Chapters 4 and 5 describe emerging ideas about AIDS from 1981, when doctors in California first recognized AIDS, to 1988, when the world’s AIDS experts reached a consensus to overlook HIV transmission through healthcare in generalized epidemics. Chapter 4 deals with the period 1981–84, before the introduction of blood tests for HIV infection. Chapter 5 deals with the period 1984–88, when blood tests allowed people to see who and how many were infected, and to examine risks for HIV infection.

Chapters 6–9 cover the period from 1989 to 2009. During this period, the worst HIV epidemics developed in relatively wealthy and educated populations in Africa, while low-level generalized epidemics emerged in a handful of countries outside Africa (see Chapter 6). Chapter 7 examines weaknesses in the dialogue between AIDS experts and people in countries with generalized epidemics. Experts have not trusted and worked with HIV-positive adults to trace the sources of their infections and thereby to identify the risks that drive generalized epidemics. Chapter 8 reviews estimates of the proportion of HIV transmission through healthcare in generalized epidemics. (If you wish, you can skip some of the more technical parts of this chapter without losing the train of the argument in the rest of the book.) Chapter 9 describes long-term failure on the part of public health managers to address risks of HIV transmission through blood exposures in generalized epidemics.

Looking to the future, Chapter 10 considers how the public, aware of risks, could demand safe care. Money and budgets are secondary issues. Safe care does not have to be much more expensive, and in many situations it may even be cheaper – for example, patients can ask for pills instead of injections. Notably, safe healthcare does not wait for more foreign advice or money. By definition, the solution must be local: When healthcare providers are accountable to an informed local population, healthcare safety is secure.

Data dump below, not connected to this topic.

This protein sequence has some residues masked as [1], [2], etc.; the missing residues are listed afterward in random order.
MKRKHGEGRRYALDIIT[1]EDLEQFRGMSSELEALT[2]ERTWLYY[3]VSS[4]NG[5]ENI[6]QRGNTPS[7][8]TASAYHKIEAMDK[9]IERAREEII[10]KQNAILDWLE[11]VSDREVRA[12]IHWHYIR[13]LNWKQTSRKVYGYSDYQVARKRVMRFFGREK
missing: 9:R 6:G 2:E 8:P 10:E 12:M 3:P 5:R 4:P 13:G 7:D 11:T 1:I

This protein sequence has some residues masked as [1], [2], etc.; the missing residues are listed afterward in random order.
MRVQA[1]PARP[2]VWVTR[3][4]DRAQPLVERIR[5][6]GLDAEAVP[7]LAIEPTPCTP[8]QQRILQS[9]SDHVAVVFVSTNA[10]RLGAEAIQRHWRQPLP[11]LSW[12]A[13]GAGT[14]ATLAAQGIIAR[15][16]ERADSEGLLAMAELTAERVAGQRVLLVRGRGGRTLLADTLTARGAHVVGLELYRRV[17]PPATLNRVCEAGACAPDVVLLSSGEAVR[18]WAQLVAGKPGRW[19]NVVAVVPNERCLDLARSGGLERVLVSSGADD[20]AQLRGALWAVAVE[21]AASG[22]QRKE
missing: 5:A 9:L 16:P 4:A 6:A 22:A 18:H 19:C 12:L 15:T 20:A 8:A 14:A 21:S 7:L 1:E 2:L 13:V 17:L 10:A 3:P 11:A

Additional introductory comments

         

Several healthcare professionals who read early drafts of this book noted that colonial and post-colonial aid-financed healthcare programs in Africa and Asia reduced deaths and improved the quality of life. This is true: healthcare providers and programs have delivered substantial benefits. But do these benefits somehow balance or excuse the dis-benefits discussed in this book? Setting benefits side-by-side with dis-benefits proposes an implicit choice between unsafe healthcare and no healthcare. But there is a third choice: safe care. Medical schools teach doctors to ‘first do no harm.’ Medical ethics oblige doctors to warn patients about risks. There is no question that healthcare programs deliver benefits. The argument in this book is that healthcare should and could deliver fewer dis-benefits.

The book’s topical focus on HIV transmission through healthcare guides the geographic focus on Africa, India, and other countries with generalized epidemics. This book sidesteps debates about HIV prevention among IDUs and MSMs, as well as the best policies and programs to prevent heterosexual transmission of HIV. The resolution of these debates one way or the other does not make healthcare safe, nor do initiatives for safe healthcare (as described in Chapter 10) threaten programs to stop HIV transmission through sex or IDU. Similarly, I endorse efforts to extend antiretroviral treatment to all people in low- and middle-income countries, but I leave to others debates about how best to do so.

This book refers to all HIV infections acquired from formal and informal healthcare as nosocomial infections (acquired or occurring in a hospital) or iatrogenic infections (from a doctor), even though some of the healthcare settings are markets or streets, and many healthcare providers who administer unsafe invasive procedures are not doctors, and some even have no medical qualifications.



[i] WHO. AIDS and HIV infection: Information for United Nations employees and their families. Geneva: WHO, 1991. Doc. no. WHO/GPA/DIR/91.9. p. 23.

[ii] UNAIDS. AIDS and HIV Infection: Information for United Nations employees and their families. Geneva: UNAIDS, 1999; UNAIDS. Living in a World with HIV and AIDS: Information for employees of the UN system and their families. Geneva: WHO, 2004.

[iii] Randerson J. ‘WHO accused of huge HIV blunder’, New Scientist, 2003, 180 (2424): 8–9.

[iv] Hauri AM, Armstrong GL, Hutin YJF. ‘The global burden of disease attributable to contaminated injections given in healthcare settings’, Int J STD AIDS, 2004, 15: 7–16.